Alexander Pushkin was a poet and playwright who lived from 1799-1837 in St. Petersburg. There was a little town named after him and I was fortunate enough to be able to visit not only the park-like village but also a small hospital there. The facility looked more like a US nursing home of years ago. The beds were small and uncomfortable looking. Many of the patients who chatted away in Russian with clueless visitors looked old but it may have been due more to life conditions than chronological age.
One thing that I will never forget in that hospital was a very large printed, framed portrait of our then current US President, William J. Clinton.
The Russian language is very difficult. I worked for months before the trip to learn as many words as possible. I listened to tapes (yes, cassettes) and gradually learned approximately 100 Russian words. Today after all those years, I remember about three or four: “No”, “Goodbye”, and “Thank You” for sure. Often when the people heard a visitor say a few words of Russian they then assumed that you spoke the language.That could create problems without enough words to explain.
The currency when I was in Russia was very weak. A ruble was worth less than 1/10 of a penny. Each day would begin by standing in line at a money exchange kiosk.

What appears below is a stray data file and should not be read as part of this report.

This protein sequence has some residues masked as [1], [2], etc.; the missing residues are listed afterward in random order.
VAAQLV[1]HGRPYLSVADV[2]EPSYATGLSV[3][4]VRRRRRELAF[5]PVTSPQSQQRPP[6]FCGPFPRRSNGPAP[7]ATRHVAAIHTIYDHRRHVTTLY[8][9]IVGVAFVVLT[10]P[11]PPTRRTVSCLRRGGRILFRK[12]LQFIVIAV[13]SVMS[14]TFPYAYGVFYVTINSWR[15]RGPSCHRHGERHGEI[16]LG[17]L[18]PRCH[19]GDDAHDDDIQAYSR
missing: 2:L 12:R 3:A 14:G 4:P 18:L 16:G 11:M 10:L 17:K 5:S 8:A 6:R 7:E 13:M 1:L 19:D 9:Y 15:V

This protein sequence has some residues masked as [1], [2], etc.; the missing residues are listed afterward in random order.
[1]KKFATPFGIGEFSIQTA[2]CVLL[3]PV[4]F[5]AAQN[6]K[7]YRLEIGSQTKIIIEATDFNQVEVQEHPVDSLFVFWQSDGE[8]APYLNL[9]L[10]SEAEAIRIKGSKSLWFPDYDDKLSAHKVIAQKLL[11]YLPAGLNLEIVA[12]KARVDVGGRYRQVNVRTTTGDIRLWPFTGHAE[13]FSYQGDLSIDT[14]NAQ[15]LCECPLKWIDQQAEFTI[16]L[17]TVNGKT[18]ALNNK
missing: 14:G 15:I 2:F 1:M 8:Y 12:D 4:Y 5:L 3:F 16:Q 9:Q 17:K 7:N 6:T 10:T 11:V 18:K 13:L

St. Petersburg (formerly Leningrad)
There were few private autos in Russia during the 1990’s, but there were trolleys, buses, subways and a few taxis. Public transportation was dependable, but very crowded, especially the buses which were cheapest. Commuters were jammed tightly together but never looked one another in the eye.
The Metro (subway) was one-third mile underground. The escalators were efficient in transporting passengers to and from the trains. The trains ran at 100 MPH and were clean and safe. The interpreter I was with said that pick-pocket thieves were on the lookout for tourists, but I experienced no problems nor suspicions.
The Hermitage is one of the world’s most premier museums. It is filled with priceless art and at the time I visited it had no temperature or humidity control for protection of these precious pieces.
Patrons were asked to remove our shoes and use soft slippers provided to reduce noise. We were allowed to walk around with few to no guards or docents to prevent damage to the irreplaceable works of art.
Music and dance are adored in Russia and I was fortunate to be able to enjoy both while in St. Petersburg.